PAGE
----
A new technique to clean aluminum cans canals could save you money on cleaning, according to a new study from the University of Maryland.
The study found that removing all of the aluminum from cans using a vacuum cleaner can save you about $10 per ton of aluminum, or $10 to $20 per ton.
The results were published this week in the journal Environmental Science & Technology.
“The aluminum can be recycled for reuse, but there is limited availability of this material in most places,” said lead author Ramin Hajnal, an associate professor of environmental engineering at the university.
The researchers found that a small quantity of aluminum was removed from cans that had been heated in a vacuum with an aerosol cleaner.
The research was conducted using an automated, two-stage vacuum system that used an inexpensive plastic bag to capture the droplets of aluminum in the air.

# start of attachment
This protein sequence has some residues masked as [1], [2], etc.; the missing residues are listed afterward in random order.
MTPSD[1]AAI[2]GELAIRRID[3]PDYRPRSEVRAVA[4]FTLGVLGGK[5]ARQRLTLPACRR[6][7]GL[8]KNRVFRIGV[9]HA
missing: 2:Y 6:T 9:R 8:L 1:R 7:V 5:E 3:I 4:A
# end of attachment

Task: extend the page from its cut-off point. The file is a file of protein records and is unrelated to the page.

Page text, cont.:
The bag was attached to a pair of vacuum pumps.
The pump attached to the bag attached to one of the pumps, which then attached to an attached hose.
The water sprayed from the hose was then removed from the bag by the air compressor, which was connected to the vacuum system by a small hose.
After the water was removed, the researchers collected the water, which contained only a fraction of the droplet volume of the original batch.
After washing the aluminum cans with water, the aluminum was recycled in a recycling facility, the scientists said.
The method works because it requires very little maintenance and can be done in about an hour, the study said.
It’s also easy to clean, since the researchers said the aluminum is very easily removed from aluminum cans without leaving any residue.
The scientists also noted that the method could save the environment.
“This is a way to reduce the impact of waste on our environment,” Hajnar said.
Aluminum canisters are a major source of carbon dioxide emissions.
The recycling process removes carbon dioxide from the air and releases it into the environment, which is good for the environment and the economy, the University says.
Hajnals co-authors are graduate students at the Department of Materials Science and Engineering.